This sounds perfectly Apple to me. The hints have been there for years. The market is very large. The platform is already in place with the up-front costs largely already behind us. Third parties and customers both need a stable and universal platform to enable the "smart home" dream, and that's been really hard for any one company to provide. Apple is positioned perfectly, their reputation for respecting user privacy is in place, their reputation for stability and ease of use is strong. I'd be more surprised if this doesn't happen than if it does. 

As an aside, the connected home dream is largely why Google purchased Nest. I expect to see offerings from them very soon as well, much sooner if Apple announces theirs next week. It'll be interesting to see how the two approaches to solving this sell and grow.

Apple's Rumored Home Automation Solution is Already In Most Homes

[Update: Changed title to better reflect the article. Will re-post with new link, but keep this link active.]

News broke (subscription required) over the holiday weekend that Apple is rumored to announce a home automation solution and/or platform at WWDC this year. Of course, rumors like this are to be taken with a grain of salt, but John Gruber's reply of "I’m pretty excited for next week." is classic Gruber-speak (albeit not a sure thing) for "this is happening."

So why does Apple have a shot at this working? How do they possibly expect to release a platform for the home when they're so notorious for closed ecosystems? Surely everyone can't afford to outfit their entire home in Apple products. This is only speculation, but here's how I think Apple can easily capitalize on this opportunity.

Framework is in Place

I've pointed this out before, but it is worth highlighting again. Apple is exceptionally good at putting a framework in place over the course of years without anyone giving it too much attention, then they drop a bomb of an announcement and suddenly everyone realizes the framework is in place already. Competitors have a hard time catching up because that framework takes years to build. Their iBeacon strategy is exactly that, though I don't think we've seen the bombshell of how it'll be utilized yet.

One big hurdle for home automation is cost. There is always a hub that must act as a brain for the whole thing, and that hub is usually quite expensive. Apple has this problem solved already with at least one iOS device in hundreds of millions of homes across the world. There is some concern for whether or not those devices stay within the home (or even need to) to keep the smart home products working, but that doesn't seem like a hard problem to solve with devices being connected so much of the time now.

With this infrastructure, Apple already has the app distribution system in place, the payment solution in place, the third party relationships in place, and the biggest monetary investment from the customer's perspective has already been made. It also doesn't hurt that Apple's solution here is supported by their vested interest in user privacy. Apple has already made their money from the customer, they don't need to sell user data; in fact they're highly motivated to keep that data as safe as possible to keep customers happy - this solves one of the major potential road blocks I highlighted in my piece "The Trouble with the Internet of Things."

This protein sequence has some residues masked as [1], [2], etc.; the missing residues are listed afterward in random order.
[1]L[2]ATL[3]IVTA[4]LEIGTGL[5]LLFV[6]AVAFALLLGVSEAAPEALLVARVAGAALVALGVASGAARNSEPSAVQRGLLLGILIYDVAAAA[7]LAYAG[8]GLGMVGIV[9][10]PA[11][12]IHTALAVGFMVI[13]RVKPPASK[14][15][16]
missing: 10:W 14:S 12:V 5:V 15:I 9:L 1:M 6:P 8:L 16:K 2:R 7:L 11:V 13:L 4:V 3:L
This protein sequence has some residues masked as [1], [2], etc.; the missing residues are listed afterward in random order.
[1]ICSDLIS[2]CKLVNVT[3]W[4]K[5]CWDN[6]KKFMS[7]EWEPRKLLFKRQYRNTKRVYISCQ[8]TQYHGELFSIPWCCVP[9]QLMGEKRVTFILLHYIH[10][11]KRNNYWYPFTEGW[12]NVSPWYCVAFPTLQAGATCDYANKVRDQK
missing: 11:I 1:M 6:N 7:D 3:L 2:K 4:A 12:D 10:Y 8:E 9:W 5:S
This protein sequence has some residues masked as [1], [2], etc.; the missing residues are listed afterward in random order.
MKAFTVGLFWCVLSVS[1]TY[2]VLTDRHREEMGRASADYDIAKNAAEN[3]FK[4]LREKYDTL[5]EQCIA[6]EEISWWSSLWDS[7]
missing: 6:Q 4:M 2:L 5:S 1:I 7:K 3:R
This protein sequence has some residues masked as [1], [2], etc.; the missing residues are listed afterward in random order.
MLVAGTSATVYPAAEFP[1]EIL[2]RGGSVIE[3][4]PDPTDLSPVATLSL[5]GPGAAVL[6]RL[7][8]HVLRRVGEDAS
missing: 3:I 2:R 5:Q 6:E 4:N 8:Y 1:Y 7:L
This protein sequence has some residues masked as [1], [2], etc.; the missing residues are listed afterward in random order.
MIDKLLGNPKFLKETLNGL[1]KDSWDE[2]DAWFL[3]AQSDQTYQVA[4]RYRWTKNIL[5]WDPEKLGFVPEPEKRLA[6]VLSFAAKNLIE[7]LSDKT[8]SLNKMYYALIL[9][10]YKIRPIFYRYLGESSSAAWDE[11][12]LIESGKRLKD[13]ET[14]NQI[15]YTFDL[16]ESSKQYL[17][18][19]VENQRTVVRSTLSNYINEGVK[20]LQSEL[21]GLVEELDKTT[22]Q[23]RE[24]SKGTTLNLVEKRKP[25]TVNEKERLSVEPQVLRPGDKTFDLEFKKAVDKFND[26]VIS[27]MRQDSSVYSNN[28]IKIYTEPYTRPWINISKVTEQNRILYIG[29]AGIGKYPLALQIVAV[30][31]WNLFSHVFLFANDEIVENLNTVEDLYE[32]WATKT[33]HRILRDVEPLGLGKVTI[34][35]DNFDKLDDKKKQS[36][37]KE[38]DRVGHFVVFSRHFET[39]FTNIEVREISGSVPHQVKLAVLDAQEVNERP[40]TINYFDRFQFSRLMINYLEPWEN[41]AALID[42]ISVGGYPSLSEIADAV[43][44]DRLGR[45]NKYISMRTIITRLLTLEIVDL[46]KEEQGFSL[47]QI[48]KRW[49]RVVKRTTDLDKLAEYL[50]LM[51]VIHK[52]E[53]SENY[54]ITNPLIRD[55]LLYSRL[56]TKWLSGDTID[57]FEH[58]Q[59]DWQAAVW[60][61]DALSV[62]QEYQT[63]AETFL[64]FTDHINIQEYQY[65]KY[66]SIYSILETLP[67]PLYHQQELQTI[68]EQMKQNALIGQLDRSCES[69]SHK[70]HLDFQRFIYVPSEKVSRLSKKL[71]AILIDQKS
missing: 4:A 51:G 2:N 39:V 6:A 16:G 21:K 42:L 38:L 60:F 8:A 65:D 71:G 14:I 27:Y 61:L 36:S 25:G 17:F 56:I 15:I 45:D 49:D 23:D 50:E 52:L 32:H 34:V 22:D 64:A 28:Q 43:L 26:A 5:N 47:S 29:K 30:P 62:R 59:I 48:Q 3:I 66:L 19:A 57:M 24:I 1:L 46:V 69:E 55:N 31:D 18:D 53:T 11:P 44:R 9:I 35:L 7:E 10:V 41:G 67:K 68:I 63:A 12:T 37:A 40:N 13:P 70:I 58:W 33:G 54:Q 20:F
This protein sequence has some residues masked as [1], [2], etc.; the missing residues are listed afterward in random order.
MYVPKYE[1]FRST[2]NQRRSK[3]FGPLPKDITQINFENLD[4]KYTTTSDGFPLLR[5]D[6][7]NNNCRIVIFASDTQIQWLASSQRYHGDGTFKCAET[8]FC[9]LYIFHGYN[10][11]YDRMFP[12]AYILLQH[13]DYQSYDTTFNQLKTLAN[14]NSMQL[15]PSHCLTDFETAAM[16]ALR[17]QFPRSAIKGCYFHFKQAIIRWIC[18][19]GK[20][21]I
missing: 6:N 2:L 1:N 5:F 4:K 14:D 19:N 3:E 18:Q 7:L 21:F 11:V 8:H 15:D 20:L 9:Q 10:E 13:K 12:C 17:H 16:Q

Closed Yet Open 

Apple has very tight rules on how you can play in their ecosystem. They've also drawn some very controversial lines in the sand related to things like customization, inter-app data sharing, and plenty more. However, they're also smart. They know that they can't do everything themselves, they saw that when they announced the App Store, and surely they see it with a smart home solution. Apple makes a hell of  a platform for both users and developers.

Apple doesn't have to make any new hardware for this home automation solution. That's pretty insane if you think about it. It also gives them a massive head start (except against Google, more on that later). All they have to do is enable third parties to make products that adhere to the rules and use the APIs that Apple creates.

What better time to announce these new APIs than at WWDC? With some choice hardware partners they'll have a modest set of "solutions" available on the day that iOS 8 ships to the public this fall. All a user has to do is update their iPhone or iPad and buy a couple of accessories and their home is suddenly connected. We aren't too far from this right now with Lockitron and others, but I think by Apple taking on the infrastructure costs (servers, security, APIs, etc.) we can drive the third party prices down to more reasonable levels for a wider market.

Perfectly Apple

This sounds perfectly Apple to me. The hints have been there for years. The market is very large. The platform is already in place with the up-front costs largely already behind us. Third parties and customers both need a stable and universal platform to enable the "smart home" dream, and that's been really hard for any one company to provide. Apple is positioned perfectly, their reputation for respecting user privacy is in place, their reputation for stability and ease of use is strong. I'd be more surprised if this doesn't happen than if it does.